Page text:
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The opioid epidemic that has reached crisis proportions in the United States was caused by an unprecedented rise in the misuse of prescription opioid painkillers. But what constitutes misuse? How did we get to the point where legally-prescribed medications caused an epidemic of addition and overdoses? And how do we stop the public health crisis of opioid painkillers? We look at all these issues below.
Opioids are a class of drugs that relax the body and relieve pain. They're naturally found in the opium poppy plant, but some prescription opioids are made from the chemical structure of the plant without using the plant itself. Prescription opioids are used mostly to manage moderate to severe pain, but are extremely addictive.
One of the main reasons for this addiction is that dopamine is released during opioid use: this hormone helps regulate reward-motivated behavior, the part of us that creates motivation by determining the desirability of a action's outcome. So opioids not only increase pleasure and relaxation, they also release the hormone that motivates you to keep trying to achieve that same pleasurable outcome.
While all forms of opioid abuse have risen in the past two decades, of concern in this article is largely the misuse of prescription opioids and their addictive qualities. Heroin, derived from opium, is also incredibly dangerous and addictive, and its rise in prominence is heavily connected to escalation from prescription opioid addictions, but it's also highly illegal. The opioids we're discussing are legally prescribed, and addictions to them often begin while people are recovering from injury or surgery, as well as suffering from chronic pain. They're even prescribed in long-term care settings like nursing homes.
Prescription opioids include:
Opioids can make you feel relaxed and happy, but come with a host of potential, short-term side effects too, such as drowsiness, confusion, nausea, constipation, and slowed breathing. The effects of slowed breathing are particularly worrying, as this can cause hypoxia, a condition in which too little oxygen reaches the brain, possibly leading to comas, permanent brain damage, and death. This is one of the primary reasons for opioid-based overdose.
You can also easily build up a tolerance to prescription opioids, leading to requiring more of them for the same amount of pain relief, as well as misusing them for increased effect. This can also dovetail with withdrawal symptoms as an addiction forms, and these uncomfortable, painful symptoms are one of the reasons people find it difficult to stop opioid use.
Opioid misuse isn't just taking a prescription opioid for the high it provides. That's a common reason, but it also might involve taking someone else's prescription medication, or taking the medication in a way or dose other than prescribed. Sometimes this means altering the format or delivery of the medication, and sometimes it means taking more than prescribed.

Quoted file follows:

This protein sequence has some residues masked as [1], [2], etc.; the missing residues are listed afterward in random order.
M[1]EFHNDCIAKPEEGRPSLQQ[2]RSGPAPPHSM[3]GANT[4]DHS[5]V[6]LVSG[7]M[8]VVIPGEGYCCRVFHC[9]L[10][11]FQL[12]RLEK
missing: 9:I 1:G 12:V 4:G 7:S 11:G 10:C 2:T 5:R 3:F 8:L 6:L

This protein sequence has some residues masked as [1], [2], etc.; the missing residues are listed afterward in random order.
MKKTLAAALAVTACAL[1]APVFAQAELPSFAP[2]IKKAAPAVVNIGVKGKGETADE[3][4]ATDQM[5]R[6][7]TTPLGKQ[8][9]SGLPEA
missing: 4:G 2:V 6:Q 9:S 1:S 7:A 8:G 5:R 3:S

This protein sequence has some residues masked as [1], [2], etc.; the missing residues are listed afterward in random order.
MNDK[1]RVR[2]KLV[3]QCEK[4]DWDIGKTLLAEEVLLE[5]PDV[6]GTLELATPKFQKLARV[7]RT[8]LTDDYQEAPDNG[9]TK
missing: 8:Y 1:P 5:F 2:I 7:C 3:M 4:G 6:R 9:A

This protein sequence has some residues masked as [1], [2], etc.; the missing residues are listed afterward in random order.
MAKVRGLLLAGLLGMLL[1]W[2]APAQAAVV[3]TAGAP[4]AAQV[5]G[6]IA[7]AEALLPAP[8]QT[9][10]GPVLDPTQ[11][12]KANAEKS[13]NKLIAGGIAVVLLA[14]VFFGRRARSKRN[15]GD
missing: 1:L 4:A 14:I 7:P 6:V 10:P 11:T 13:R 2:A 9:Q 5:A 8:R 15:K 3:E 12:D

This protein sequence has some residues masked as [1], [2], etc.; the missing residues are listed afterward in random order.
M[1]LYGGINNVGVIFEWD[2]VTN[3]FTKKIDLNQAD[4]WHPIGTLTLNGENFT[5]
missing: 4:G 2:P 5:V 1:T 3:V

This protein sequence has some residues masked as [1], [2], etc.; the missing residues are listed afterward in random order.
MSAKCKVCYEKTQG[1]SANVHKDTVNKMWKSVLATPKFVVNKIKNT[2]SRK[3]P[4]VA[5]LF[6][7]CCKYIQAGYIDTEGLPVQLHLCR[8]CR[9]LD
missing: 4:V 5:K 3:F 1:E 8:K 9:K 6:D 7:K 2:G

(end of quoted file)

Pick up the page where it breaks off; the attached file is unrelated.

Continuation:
The numbers surrounded the opioid epidemic display an unprecedented rise in the use of opioids as well as deaths from them:
The most concerning statistic might be a comparison over a longer timeline: the number of drug overdose deaths was four times higher in 2018 than in 1999, and nearly 70 percent of overdose deaths each year now involve opioids.
The opioid epidemic is a problem that has been building since increased prescribing of opioids in the late 1990s, spurred by new developments in opioid pain relievers, particularly the approval of OxyContin in 1995. Since 1999, the quantity of prescription painkillers sold in the United States has nearly quadrupled as well as the quantity of prescriptions written, with a corresponding increase in addiction rates.
It's important to recognize that addiction to opioid pain relievers can happen to anyone who uses them, even in a medical setting. As many as 1 in 4 (25 percent) patients receiving long-term opioid therapy in a primary care setting struggles with addiction.
Naloxone (often distributed under the brand name Narcan) is an opioid antagonist, which means it binds to opioid receptors in the central nervous system, where it reverses and blocks the effects of opioids. This can quickly reverse an opioid overdose and restore normal breathing. It's a safe medication without evidence of significant adverse reactions, and has no harmful effect on a person without opioids in their system. Most importantly, data shows that naloxone availability helps save lives:
Naloxone delivery systems tend to come in two forms, injectable and as a prepackaged nasal spray. Delivering naloxone via injection is only done by a medical professional, which is why the nasal spray option is so valuable: its ease of use ensures that anyone can properly administer it to reverse an overdose, from emergency responders to untrained civilians.
Using naloxone is even easier when you have a dedicated naloxone kit, like Mountainside Medical Equipment's Opioid Overdose Reversal Kit. These all-inclusive kits have everything a first responder needs to stop an overdose, provided in a reusable bag compact enough to fit in a backpack, emergency bag, vehicle compact, or anywhere else. Each kit includes:
Visit Mountainside Medical Equipment to learn more about our Opioid Overdose Reversal Kit. For first responders, medical professionals, law enforcement officers, and any other workers authorized to carry Naloxone, email us at firstname.lastname@example.org or call us at 1-888-687-4334 to ask about ordering Opioid Overdose Reversal Kits for your organization.